Navigating the N-Word


In 2001, the NAACP (National Association for the Advancement of Colored People) held what looked to be a parade. Hundreds of people crowded the streets, marching in unison. It was later discovered that a few men were carrying a coffin in the parade. To my surprise, this wasn’t a funeral at all, but rather a symbolic event held in the attempt to bury not a person — but a word. They were going to bury the word “nigger”. Or was it ”nigga”?

When you take time and reflect on American history, it’s pretty obvious why “nigga” is one of the most researched and debated words with regards to African-American vernacular. It’s quite polarizing. On the one hand, you have those who feel like the word, which was originally created to dehumanize blacks, has ultimately changed in meaning to become a term of endearment among black folk only. On the other hand, you have those who feel like the word should be eradicated completed.

Well, after reading Navigating the ‘N’ word: How Keeping Niggas Alive is Killing Black Folk, I understand which side the author Brady Goodwin Jr has taken. Let’s start with the “term of endearment” argument. This argument bases its stance on the fact that black folks have now taken ownership of the word while simultaneously telling white folks that they can’t say “nigger”. According to Goodwin, it is not possible to simply take such a hateful word and flip it to mean something else because the word itself was never created to carry out that meaning. He compares this semantic pattern of altering the negative meaning into a positive to the crucifix. The crucifix an iconic symbol because we Christians believe that Jesus was resurrected from the grave and is no longer dead upon the cross. This cross is a symbol of our salvation, our Savior, and our Risen King. It’s a symbol of triumph. The word “nigga”, though used affectionately, cannot be used as an example of victory because that word still oppresses its users (by “users” I mean black folk).

He also makes the argument that the usage of the word “nigga” reinforces the same dehumanizing intent that the word “nigger” was originally created to do. The use of the word “nigga” as a term of endearment, for example, “That’s my nigga, right there,” is just one of its three main uses.

While the term of endearment is called the “dependable nigga,” there are also “the expendable nigga” and “the exceptional nigga”. “The expendable nigga” is used in reference to a John Doe: people who are regarded with no name or identity outside of their skin color. “The exceptional nigga” is almost the complete opposite. It functions as someone who is upper echelon — the top dog.

Linguistically, I don’t see how this word can be eradicated — especially when it was originally created by a large group of racist white folk who believed in this construct and gave it power. Secondly, as mentioned before, this word has too many functions within black vernacular to be singled out as one word and one meaning.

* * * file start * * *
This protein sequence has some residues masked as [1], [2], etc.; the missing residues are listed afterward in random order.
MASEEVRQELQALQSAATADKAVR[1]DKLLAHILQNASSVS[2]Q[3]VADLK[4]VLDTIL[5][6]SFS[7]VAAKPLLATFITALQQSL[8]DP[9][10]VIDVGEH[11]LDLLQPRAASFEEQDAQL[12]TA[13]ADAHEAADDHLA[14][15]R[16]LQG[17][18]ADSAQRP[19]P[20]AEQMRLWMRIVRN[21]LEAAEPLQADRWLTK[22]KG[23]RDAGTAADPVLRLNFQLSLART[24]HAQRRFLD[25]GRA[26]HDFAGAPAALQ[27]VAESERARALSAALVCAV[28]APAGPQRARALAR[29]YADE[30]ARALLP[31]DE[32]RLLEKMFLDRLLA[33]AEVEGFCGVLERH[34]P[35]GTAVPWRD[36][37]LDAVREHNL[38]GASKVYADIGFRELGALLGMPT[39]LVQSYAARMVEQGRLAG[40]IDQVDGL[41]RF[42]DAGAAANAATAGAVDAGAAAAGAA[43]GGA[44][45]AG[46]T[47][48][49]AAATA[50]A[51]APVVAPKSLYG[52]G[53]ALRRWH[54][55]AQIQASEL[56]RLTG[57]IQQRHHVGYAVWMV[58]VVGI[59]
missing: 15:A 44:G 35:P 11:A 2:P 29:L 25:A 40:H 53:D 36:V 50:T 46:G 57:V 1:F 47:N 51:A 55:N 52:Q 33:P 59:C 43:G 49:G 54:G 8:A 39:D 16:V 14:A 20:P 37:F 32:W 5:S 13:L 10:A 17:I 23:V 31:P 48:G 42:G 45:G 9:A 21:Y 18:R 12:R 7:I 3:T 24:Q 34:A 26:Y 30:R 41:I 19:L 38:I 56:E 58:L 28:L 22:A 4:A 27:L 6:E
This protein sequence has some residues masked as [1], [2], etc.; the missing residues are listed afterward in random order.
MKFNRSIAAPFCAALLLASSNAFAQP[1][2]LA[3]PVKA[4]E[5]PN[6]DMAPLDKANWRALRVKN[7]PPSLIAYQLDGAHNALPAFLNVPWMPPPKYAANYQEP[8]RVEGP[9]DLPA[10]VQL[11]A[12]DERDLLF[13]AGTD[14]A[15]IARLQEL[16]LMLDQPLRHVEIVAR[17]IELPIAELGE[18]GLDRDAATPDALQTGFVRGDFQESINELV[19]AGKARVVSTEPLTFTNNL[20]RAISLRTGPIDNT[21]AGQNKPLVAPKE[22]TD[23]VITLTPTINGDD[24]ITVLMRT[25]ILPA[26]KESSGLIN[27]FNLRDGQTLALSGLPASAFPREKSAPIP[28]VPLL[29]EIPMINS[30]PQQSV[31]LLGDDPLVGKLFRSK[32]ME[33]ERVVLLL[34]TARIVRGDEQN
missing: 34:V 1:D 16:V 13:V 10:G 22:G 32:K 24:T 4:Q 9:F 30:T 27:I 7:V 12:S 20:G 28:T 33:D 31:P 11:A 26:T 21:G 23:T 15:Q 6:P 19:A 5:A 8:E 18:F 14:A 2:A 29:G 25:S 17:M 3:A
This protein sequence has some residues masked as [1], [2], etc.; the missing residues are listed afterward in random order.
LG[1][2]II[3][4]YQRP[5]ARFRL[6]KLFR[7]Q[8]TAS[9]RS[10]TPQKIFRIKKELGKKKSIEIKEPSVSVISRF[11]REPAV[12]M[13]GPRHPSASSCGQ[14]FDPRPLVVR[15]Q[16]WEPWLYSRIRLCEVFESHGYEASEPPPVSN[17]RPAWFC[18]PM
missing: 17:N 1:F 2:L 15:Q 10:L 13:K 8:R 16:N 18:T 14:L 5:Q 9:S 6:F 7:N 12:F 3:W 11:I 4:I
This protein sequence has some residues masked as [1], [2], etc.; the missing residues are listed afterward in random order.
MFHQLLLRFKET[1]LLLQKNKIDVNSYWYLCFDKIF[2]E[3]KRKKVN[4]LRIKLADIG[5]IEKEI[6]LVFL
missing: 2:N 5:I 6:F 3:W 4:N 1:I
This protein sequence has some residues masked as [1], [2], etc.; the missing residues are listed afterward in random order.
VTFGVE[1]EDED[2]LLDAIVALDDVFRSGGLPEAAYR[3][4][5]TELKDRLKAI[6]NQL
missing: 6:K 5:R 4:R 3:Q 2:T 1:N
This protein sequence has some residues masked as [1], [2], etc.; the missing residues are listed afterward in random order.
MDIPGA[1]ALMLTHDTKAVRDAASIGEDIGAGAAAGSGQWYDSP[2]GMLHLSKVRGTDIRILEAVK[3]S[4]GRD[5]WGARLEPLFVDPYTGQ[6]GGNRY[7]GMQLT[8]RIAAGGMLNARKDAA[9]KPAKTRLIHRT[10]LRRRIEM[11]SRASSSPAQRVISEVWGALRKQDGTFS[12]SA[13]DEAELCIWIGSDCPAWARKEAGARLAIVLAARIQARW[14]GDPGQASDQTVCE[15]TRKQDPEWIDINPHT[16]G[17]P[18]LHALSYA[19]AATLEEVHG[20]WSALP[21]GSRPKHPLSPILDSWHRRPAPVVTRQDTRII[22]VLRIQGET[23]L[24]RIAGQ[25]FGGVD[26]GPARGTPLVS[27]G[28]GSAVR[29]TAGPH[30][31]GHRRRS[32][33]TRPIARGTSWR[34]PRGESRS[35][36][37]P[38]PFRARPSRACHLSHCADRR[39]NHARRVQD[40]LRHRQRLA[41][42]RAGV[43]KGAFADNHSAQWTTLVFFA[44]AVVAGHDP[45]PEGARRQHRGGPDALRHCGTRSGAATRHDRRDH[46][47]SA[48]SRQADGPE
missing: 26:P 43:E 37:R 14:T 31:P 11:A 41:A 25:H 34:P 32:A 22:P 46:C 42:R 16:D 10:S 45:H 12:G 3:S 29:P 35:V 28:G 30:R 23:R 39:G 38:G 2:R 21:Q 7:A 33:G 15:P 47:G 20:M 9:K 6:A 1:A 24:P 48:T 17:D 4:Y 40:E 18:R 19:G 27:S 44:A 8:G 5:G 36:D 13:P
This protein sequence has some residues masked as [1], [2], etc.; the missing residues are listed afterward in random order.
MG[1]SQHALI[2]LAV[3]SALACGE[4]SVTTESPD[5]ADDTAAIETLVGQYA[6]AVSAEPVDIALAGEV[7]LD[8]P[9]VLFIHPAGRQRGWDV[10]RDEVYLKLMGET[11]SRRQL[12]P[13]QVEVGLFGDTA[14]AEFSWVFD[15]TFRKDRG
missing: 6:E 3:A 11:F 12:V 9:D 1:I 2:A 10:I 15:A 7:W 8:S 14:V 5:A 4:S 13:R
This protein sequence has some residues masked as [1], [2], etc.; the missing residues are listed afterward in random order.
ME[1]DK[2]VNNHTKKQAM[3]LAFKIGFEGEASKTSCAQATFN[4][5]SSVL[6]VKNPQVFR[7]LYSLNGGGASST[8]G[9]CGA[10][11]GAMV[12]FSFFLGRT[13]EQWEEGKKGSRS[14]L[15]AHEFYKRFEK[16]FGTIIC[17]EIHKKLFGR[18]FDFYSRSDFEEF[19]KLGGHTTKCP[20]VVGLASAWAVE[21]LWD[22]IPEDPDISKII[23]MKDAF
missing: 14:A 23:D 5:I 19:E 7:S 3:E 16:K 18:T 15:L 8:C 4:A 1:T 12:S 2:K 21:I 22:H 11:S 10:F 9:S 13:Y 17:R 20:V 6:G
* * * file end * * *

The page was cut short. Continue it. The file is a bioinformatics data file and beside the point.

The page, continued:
Furthermore, this word is deeply rooted in hip-hop. I mean, listen to “Story of OJ” from Jay-Z’s 4:44 album. Here you have an exceptional black man who was very successful and rich yet he didn’t want to be considered black. He wanted to be seen as just a man — Just OJ. That’s cool and all; but what about the rest of the world’s perception of you? What about BLACK folk’s perception of you? What Jay Z was highlighting in his chorus was that, in addition to the racial hierarchy in America, there is a hierarchy amongst black folks. Yes, you can be rich and live in a more affluent white society, but you’re still in the lowest part of the racial hierarchy with the rest of us niggas. And here you have a clear example of the word being used to oppress its users.

Now, I can understand how this word has the potential to keep black folk in a lower caste. But I feel as though this book is putting too much emphasis on how we use the word instead of collecting ethnographic data that captures what black people listen to, how they self-identify, what percentage actually uses the word on a consistent basis, and with whom they use it. And regarding race relations, simply not using the word “nigger” is a defense that a lot of white folks use to justify them not being racist — “I don’t call black people “niggers”, therefore, I am not and cannot be racist.” Nah doc. That’s not how it works.

Look, if you’re black in America, then you’ve probably felt the venomous sting of that word at some point. My eldest brother still remembers being called a “nigger” for the first time. It cut deep and even as a kid he felt the damaging weight of such a word. But that’s still not the same as hearing it from someone who looks like you.

At the end of the day, there’s no clear answer here. But I think James Baldwin said it best when he said the following:

“What you were describing and what you were afraid of (was) not me. YOU invented it. It had to be something you were afraid of (and) you invested me with. If I am not the nigger, and if it is true that your invention reveals you. Then who is the nigger? I give you your word problem back. You’re the nigger, baby. It’s not me.”

Check out Justin Willis’ v-log about this book and others on his YouTube channel “The Black Curriculum

#enword #nigger #nigga #colloquial

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